Another week, another king laying claim to power in the kingdom of Westeros. As Cersei points out, that makes at least five people trying to claim power in the kingdom. And that doesn’t even take into account Dany with her dragons across the sea.
A lot of time this week is spent examining how various factions within Westeros are trying to consolidate or hold onto their power. Tyrion exiles the Janos Slynt to the Wall for his role in the betrayal of Ned Stark and his role in carrying out Joffrey’s orders to have all of Robert’s bastards put to the sword. As Tyrion points out early in the episode, he can be more ruthless in playing the power game than Ned Stark was, but he still has issues with killing innocent children in an attempt to hang onto the throne and power. Clearly Cersei has less of a problem with this, confronting Tyrion on the point and challenging his ability and wits to play the game. This could just be part of Cersei attempting to play the game herself and truly rule from behind the scenes, pulling the strings of Joffrey until he’s old enough.
Meanwhile, Theon returns home after years away, hoping to consolidate power for Robb Stark and ultimately himself with an alliance with his father. Robb needs the ships Theon’s father has and Theon sees it as an opportunity to win favor with the side he’s backing and ultimately as his own way to rule over his father’s kingdom. Unfortunately, Theon didn’t count on his father not rubber-stamping the plan or that his sister, Yara, would become the leader their father wants in his absence.* The question becomes in a society so driven by male leadership, will the other kingdoms accepts Yara as a leader of the fleet and, eventually as the ruler of Greyjoy kingdoms?
*The scenes of Theon flirting with Yara as they ride to the castle were particularly creep having read the book and recalling the relationship these two share. Kind of that sinking feeling you get when you realize that Luke and Leia are siblings in Jedi and then recall the kiss she plants on him in Empire.
Meanwhile, Stannis seems to be the most realistic of the leaders shown this week, trying to find a power base through alliances with pirates all while realizing he doesn’t have the necessary forces to take King’s Landing. Stannis’ point that if had the legions and troops that should be loyal to him as the legitimate heir is a fascinating one, but it’s a wish. I get the feeling the people are loyal to those who most readily meet their immediate needs and with Winter coming, we could see those people begin to rise up and follow whoever promises them what they want and need to survive. (Something Tyrion ably points out to Cersei before she insults him as a cosmic joke).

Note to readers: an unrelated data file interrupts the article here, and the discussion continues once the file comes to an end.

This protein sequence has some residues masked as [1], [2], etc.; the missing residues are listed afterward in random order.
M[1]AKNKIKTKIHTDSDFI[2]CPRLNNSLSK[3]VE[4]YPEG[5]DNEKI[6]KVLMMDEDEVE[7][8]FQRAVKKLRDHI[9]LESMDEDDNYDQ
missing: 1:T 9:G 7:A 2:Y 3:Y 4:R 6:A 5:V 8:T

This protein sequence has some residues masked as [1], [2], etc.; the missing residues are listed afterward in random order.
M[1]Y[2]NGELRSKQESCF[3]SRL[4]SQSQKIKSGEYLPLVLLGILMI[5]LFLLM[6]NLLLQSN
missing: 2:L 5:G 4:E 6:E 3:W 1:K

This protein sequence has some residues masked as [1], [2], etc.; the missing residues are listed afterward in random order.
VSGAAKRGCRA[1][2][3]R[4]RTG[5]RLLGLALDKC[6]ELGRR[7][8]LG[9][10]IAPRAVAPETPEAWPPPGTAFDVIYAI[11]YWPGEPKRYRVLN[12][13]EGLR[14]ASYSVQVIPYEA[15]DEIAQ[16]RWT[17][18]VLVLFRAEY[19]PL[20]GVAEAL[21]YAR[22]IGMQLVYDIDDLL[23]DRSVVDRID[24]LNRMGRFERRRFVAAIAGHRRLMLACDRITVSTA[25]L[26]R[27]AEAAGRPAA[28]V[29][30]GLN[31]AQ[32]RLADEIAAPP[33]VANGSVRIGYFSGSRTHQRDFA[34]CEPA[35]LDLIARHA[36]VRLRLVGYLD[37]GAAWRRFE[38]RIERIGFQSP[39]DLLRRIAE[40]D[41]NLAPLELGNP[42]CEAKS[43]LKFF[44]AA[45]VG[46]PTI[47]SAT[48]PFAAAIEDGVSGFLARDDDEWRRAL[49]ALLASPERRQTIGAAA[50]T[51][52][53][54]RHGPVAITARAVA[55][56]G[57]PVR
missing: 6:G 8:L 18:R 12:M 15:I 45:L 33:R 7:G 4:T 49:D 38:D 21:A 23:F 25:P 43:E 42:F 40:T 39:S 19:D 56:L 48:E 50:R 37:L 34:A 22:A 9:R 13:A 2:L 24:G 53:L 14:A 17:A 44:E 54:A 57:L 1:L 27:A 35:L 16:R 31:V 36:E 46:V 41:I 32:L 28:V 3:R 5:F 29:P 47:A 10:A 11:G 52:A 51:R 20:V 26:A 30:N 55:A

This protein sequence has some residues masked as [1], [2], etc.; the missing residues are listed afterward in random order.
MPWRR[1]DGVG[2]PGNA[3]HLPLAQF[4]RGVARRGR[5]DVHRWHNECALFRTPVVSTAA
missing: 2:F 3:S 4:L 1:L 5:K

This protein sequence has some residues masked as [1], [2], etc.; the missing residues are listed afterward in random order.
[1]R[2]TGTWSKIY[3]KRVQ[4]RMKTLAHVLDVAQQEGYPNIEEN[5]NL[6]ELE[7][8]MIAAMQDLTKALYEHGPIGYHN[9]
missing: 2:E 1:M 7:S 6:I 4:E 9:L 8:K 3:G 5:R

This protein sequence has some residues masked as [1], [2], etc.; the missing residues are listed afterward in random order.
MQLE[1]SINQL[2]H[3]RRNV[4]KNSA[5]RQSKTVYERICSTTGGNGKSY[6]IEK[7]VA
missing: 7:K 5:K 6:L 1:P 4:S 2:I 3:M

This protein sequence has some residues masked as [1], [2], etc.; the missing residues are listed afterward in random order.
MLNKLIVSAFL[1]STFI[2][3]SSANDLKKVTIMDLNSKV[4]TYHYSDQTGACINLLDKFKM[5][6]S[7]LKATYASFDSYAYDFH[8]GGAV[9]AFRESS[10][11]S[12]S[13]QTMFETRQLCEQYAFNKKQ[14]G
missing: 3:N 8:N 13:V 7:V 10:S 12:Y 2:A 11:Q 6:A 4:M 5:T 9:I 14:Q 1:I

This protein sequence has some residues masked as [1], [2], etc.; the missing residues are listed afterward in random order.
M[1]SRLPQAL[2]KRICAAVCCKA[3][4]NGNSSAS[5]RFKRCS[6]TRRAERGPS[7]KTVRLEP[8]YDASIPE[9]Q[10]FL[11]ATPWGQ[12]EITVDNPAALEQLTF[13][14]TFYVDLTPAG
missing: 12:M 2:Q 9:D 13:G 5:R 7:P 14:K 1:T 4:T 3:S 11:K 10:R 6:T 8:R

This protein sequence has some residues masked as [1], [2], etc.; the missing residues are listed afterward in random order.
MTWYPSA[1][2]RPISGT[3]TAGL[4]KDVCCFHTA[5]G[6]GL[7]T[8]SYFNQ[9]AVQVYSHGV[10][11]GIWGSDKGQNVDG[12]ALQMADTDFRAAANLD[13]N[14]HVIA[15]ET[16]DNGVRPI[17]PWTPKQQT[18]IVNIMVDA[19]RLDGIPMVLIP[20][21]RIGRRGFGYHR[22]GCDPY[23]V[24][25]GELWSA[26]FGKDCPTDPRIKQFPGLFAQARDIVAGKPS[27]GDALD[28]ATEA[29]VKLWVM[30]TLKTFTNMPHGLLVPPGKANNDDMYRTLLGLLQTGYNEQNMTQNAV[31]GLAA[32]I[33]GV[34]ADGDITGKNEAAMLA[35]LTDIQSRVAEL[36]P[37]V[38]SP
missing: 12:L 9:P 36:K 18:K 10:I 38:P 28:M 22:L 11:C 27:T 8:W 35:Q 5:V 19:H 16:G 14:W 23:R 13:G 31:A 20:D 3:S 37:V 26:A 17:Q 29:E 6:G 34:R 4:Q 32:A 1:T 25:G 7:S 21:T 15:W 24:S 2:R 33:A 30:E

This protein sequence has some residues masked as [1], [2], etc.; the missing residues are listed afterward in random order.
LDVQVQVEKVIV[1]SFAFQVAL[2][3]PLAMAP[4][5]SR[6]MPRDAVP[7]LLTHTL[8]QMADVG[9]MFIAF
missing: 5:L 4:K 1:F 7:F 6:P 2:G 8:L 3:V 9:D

Of course, this being Game of Thrones there’s a lot of sexposition this week with at least three scenes of it. These scenes feel a bit like producers David Benioff and D.B. Weiss are responding to certain complaints about the Littlefinger brothal sexposition scene last year.** What also caught my interest in each of these sequences was how in this male-dominated society, women are attempting to use their sexuality to have a stake in the game. Theon’s girl from the ship sees her sleeping with him as a potential way off the ship out and out of the life at sea, though Theon clearly sees her only a a convenient and willing companion for the duration of the journey. Melisandre is attempting to further her hold over Stannis by giving him not only the keys to power now but also sustained power in the form of son–something his wife (who Melisandre says Stannis finds repugnant) never gave him.
**The scene that jumps from Theon and the woman aboard ship to Littlefinger observing his clients’ activities in his brothel felt like it was showing the audience how we can and are voyeurs at times on this show.
It’s interesting to see an almost reversal of this across the Wall with Craster and his family. Craster values females and not males. One of Craster’s wives comes to Samwell because she’s pregnant and fears what will happen if she delivers a boy. She wants to go with them, playing on Sam’s want to save people. Jon is drawn into this and it could have disastrous results not only for him but the entire kingdom of Westeros. Craster’s support is needed in order to determine what’s coming from beyond the Wall. And if he feels that Jon has somehow violated the conditions he imposed last week, that could make things not go well in the long run.
And all of this doesn’t even take into account the power of belief. Stannis believes in the new gods as does Davos son. Davos has yet to embrace this belief, instead putting his faith in the man of Stannis himself. Tyrion believes that something supernatural is lurking beyond the Wall and on its way to the kingdoms. Cersei believes that the people aren’t important in keeping her power base. Greyjoy doesn’t believe Theon is the right man for the job of leading his fleet. And then there’s the whole issue of the dragons across the sea and how that could shatter and change alliances and power bases once they come onto the scene.
It’s all about power in Westeros–who has it and how far they’re willing to go to either hold onto it or maintain it.
It’s a slower episode than last week’s but one that is setting up just as many, if not more, potential threads for season two and the rest of the series run.